Download article (.pdf) | By Judith Chapman | Published in Networks of Innovation, OECD/CERI, 2003
In the debate on lifelong learning and on the nature of schooling in the twenty-first century, there is an emerging discussion on the need for new concepts of schooling and strategies for provision, and a more flexible approach to innovation and change. The concept of “network” promises to be an integral part of all of these.
The term, “network,” differs in nature from other terms that historically have been used in association with schools and other educational institutions, in their organisational arrangements and the ways of understanding innovation and change. “Network” stresses the idea of “community” as the common element and the connection between institutions. In a network, schools are associated with each other in forms of the connections that have been established in pursuit of common interests and goals. Each link in the network is equal in its responsibility to contribute the shared interests.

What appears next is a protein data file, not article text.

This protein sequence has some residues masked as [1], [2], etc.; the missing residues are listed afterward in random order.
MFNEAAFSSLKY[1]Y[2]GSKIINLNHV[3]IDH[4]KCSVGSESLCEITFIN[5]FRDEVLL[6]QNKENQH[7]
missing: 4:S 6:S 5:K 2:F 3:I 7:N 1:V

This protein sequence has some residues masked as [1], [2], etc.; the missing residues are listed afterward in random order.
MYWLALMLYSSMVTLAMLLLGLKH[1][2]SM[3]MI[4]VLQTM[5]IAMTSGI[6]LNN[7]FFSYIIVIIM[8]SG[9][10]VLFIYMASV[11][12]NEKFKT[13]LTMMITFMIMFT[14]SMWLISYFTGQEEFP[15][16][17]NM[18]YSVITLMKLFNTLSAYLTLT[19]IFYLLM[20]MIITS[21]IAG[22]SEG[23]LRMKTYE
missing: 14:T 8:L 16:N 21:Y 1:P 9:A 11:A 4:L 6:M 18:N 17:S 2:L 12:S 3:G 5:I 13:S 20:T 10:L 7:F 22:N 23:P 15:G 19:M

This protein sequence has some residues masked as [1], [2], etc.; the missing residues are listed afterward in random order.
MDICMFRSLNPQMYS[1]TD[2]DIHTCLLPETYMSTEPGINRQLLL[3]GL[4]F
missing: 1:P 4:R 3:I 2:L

In this article, Chapman explains that schools can use networks to create an optimised learning environment. To support this she refers to recent advances in theory, science and language, social and political philosophy, and developments in cognitive psychology and learning theory.
The author also argues that the concept of “networks” provides a powerful basis for thinking about schools as organisations, communities as sites of learning, and co-operative policy development. The article examines these issues under the following headings:
The notion of linking schools to the wider community is not only of local, regional or even national relevance but also relates to the international. Schools must now address how best to foster among their students a national, regional and international awareness to prepare them for life in the 21st century.
One challenge this poses for schools is how to give all students access to the global society, with regard to employment opportunities, cultural literacy and sensitivity, and inter-cultural understanding. Another
challenge is to ensure that national cultures and a sense of community identity can be sustained at the same time as citizens function in increasingly international settings, under the pressure of global trends. It is significant that just as the dangers become evident of the loss of local identity because of globalisation, there has been growing attention paid to the idea of “community” as a central feature of political, social and individual life. In education, an important issue is the realisation of lifelong learning for all through communities and learning networks.